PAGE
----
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animal appeared beat beautiful better birds brought brown called carried close Club colt course covered Derby distance Duke entered face fact feet field filly fish five forest four give ground hand head hill horse hour hundred hunters hunting John keep killed King Lady land late latter leave length light live London look Lord mare master means Meeting miles minutes month morning nature nearly never night once passed present race reached rise river Royal season seemed seen shooting short shot side soon sport Stakes stand started taken thing thought took trees turn whole wild young
Page 120 - FAINTLY as tolls the evening chime, Our voices keep tune and our oars keep time. Soon as the woods on shore look dim, We'll sing at St. Ann's our parting hymn. Row, brothers, row, the stream runs fast, The Rapids are near and the daylight's past.
Page 353 - The hills Rock-ribbed and ancient as the sun,— the vales Stretching in pensive quietness between; The venerable woods— rivers that move In majesty, and the complaining brooks That make the meadows green; and, poured round all, Old Ocean's gray and melancholy waste,— Are but the solemn decorations all Of the great tomb of man.
Page 395 - A true idea of the structure of a poisonfang will be formed by supposing the crown of a simple tooth, as that of a boa, to be pressed flat, and its edges to be then bent towards each other, and soldered together so as to form a hollow cylinder open at both ends. The flattening of the fang, and its inflection around the poison-duct...
Page 442 - There's nothing left to fancy's guess, You see that all is loneliness : And silence aids — though the steep hills Send to the lake a thousand rills ; In summer tide, so soft they weep, The sound but lulls the ear asleep ; Your horse's hoof-tread sounds too rude, So stilly is the solitude.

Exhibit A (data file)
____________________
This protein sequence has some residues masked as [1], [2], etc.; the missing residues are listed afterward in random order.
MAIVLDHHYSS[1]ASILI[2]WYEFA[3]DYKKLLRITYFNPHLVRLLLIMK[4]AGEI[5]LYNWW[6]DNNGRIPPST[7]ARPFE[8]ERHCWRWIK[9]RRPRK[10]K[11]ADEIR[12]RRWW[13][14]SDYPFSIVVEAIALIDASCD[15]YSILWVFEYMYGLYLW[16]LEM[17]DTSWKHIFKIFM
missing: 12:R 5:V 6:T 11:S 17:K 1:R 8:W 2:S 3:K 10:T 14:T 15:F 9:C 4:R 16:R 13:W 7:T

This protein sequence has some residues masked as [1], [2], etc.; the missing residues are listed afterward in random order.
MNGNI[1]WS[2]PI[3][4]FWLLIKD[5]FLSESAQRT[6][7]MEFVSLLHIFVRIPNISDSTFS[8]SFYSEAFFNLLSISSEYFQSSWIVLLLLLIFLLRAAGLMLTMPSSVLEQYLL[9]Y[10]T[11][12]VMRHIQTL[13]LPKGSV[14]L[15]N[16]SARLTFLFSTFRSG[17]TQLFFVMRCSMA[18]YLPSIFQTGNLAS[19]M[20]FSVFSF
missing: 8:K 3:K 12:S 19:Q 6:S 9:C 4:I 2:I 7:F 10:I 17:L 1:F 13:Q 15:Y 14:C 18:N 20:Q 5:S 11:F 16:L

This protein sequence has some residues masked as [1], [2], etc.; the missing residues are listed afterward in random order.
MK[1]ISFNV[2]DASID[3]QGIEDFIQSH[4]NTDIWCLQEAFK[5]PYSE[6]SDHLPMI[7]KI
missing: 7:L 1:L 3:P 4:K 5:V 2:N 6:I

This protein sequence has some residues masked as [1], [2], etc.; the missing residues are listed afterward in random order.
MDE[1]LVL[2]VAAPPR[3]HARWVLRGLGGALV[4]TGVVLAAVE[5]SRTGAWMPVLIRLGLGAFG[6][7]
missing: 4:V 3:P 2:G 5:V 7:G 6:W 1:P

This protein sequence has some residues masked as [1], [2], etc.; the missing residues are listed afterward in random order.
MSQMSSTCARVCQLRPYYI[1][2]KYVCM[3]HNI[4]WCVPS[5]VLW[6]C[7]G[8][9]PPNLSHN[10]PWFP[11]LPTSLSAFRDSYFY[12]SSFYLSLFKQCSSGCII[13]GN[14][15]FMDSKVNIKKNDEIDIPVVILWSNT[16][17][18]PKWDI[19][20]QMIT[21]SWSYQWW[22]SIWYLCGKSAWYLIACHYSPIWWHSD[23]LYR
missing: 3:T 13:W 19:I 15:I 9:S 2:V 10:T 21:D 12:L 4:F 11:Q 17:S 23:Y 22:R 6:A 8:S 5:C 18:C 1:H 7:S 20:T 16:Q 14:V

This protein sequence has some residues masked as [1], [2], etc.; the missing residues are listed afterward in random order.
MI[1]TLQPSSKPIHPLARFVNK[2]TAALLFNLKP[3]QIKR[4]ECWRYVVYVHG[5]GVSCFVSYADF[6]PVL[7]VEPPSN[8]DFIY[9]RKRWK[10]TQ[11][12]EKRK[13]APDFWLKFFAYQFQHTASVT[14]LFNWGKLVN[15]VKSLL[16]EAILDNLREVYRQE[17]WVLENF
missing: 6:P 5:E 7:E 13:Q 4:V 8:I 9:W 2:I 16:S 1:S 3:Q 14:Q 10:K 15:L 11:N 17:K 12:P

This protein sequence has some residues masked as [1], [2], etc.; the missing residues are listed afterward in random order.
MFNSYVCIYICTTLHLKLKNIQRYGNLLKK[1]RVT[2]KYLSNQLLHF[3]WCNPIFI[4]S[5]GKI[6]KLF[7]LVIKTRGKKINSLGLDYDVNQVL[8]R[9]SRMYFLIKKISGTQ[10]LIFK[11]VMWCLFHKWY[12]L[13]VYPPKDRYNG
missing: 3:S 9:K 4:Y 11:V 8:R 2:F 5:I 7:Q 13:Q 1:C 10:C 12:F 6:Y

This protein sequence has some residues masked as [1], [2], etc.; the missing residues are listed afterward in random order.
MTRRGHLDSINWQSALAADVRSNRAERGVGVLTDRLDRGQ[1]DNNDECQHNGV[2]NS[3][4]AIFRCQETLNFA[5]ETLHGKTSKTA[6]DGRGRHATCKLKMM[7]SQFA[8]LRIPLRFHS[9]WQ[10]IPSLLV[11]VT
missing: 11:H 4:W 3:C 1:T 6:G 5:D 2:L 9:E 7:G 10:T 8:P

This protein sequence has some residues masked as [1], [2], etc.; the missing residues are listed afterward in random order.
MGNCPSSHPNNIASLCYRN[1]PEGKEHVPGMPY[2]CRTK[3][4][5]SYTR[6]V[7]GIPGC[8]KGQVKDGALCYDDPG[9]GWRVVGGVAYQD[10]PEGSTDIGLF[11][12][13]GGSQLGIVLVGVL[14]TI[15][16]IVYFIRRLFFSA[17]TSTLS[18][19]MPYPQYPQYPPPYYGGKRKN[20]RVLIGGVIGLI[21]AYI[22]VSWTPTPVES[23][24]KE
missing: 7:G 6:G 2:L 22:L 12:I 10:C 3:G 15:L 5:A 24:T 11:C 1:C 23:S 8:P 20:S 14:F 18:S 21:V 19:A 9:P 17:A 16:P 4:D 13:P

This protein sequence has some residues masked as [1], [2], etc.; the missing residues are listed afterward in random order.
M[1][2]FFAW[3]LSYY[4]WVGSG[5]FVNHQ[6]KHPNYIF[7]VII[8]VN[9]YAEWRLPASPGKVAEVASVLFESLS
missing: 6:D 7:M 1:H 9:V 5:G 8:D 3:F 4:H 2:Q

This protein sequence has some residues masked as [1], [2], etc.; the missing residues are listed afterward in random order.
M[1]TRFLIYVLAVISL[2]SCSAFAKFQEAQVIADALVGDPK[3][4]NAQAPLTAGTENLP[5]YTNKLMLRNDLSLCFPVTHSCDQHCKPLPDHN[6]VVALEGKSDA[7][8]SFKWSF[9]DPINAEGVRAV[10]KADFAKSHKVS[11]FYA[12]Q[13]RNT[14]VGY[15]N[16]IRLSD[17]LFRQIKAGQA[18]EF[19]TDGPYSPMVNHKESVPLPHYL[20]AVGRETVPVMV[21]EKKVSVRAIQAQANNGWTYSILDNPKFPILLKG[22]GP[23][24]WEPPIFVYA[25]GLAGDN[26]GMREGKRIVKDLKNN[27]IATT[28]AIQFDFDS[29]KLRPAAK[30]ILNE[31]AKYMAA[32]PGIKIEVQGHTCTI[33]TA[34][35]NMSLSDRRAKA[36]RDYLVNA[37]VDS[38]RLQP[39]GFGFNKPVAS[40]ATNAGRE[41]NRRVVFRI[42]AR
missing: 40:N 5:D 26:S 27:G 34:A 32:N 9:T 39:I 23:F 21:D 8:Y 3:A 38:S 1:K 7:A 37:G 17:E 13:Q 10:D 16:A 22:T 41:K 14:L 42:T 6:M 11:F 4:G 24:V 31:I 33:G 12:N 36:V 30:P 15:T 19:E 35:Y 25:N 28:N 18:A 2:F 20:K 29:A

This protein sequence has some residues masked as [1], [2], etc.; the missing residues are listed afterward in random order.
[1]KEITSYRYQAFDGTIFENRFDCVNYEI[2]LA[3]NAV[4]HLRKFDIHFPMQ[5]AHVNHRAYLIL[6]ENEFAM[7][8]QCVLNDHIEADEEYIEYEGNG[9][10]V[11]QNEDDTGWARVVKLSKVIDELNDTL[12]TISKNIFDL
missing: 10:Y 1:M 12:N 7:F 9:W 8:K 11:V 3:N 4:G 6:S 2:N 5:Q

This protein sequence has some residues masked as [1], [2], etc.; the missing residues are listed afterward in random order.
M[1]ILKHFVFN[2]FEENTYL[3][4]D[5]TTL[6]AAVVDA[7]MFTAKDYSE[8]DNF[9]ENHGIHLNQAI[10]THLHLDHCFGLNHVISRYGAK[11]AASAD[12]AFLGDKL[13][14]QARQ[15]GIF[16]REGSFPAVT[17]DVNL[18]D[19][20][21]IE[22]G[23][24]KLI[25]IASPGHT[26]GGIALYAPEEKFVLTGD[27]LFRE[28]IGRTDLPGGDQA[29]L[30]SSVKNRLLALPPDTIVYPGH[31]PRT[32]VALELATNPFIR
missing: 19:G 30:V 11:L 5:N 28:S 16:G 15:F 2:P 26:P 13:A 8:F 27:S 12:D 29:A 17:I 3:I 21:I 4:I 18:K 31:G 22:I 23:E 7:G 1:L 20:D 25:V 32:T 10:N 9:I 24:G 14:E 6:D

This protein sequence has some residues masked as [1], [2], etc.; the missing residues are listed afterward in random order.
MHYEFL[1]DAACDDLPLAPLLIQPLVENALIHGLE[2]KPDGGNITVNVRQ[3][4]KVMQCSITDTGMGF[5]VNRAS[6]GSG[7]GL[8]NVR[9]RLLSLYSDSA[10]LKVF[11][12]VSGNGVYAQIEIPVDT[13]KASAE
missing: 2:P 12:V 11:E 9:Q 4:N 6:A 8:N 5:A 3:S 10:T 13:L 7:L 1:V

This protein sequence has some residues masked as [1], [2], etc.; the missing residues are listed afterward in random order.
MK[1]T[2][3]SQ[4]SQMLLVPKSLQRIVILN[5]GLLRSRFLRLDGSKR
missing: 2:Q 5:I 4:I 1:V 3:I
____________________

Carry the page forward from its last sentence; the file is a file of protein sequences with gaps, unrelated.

Page 293 - I can now excuse all his foibles; impute them to age, and to distress of circumstances: the last of these considerations wrings my very soul to think on. For a man of high spirit conscious of having (at least in one production) generally pleased the world, to be plagued and threatened by wretches that are low in every sense; to be forced to drink himself into pains of the body, in order to get rid of the pains of the mind is a misery.
Page 148 - Come away and leave him, or they will eat you also;" but when he saw them begin to play together, his fears subsided and he kept quiet. Gaining confidence by degrees, he drove them away ; but, after going a little distance, they returned, and began to play again with the boy. At last he succeeded in driving them off altogether. The night after three wolves came, and the boy and they played together. A few nights after four wolves came, but at no time did more than four come. They came four or five...
Page 442 - Twixt resignation and content. Oft in my mind such thoughts awake By lone St. Mary's silent lake ; Thou know'st it well, — nor fen, nor sedge, Pollute the pure lake's crystal edge ; Abrupt and sheer, the mountains sink At once upon the level brink ; And just a trace of silver sand Marks where the water meets the land. Far in the mirror, bright and blue, Each hill's huge outline you may view...
Page 31 - Far-gleaming, dart the same united blaze: Reviewing generals his merit own; How regular! how just! and all his cares Are well repaid, if mighty George approve. So model thou thy pack, if honour touch. Thy generous soul, and the world's just applause. But above all take heed, nor mix thy hounds Of different kinds; discordant sounds shall grate Thy ears offended, and a lagging line Of babbling curs disgrace thy broken pack.
Page 77 - Beneath those rugged elms, that yew-tree's shade, Where heaves the turf in many a mouldering heap, Each in his narrow cell for ever laid, The rude forefathers of the hamlet sleep.
Page 292 - From an abbess disposed to turn author," says Mr. Warton, " we might more reasonably have expected a manual of meditations for the closet, or select rules for making salves, or distilling strong waters. But the diversions of the field were not thought inconsistent with the character of a religious lady of this eminent rank, who resembled an abbot in respect of exercising an extensive manerial jurisdiction, and who hawked and hunted in common with other ladies of distinction.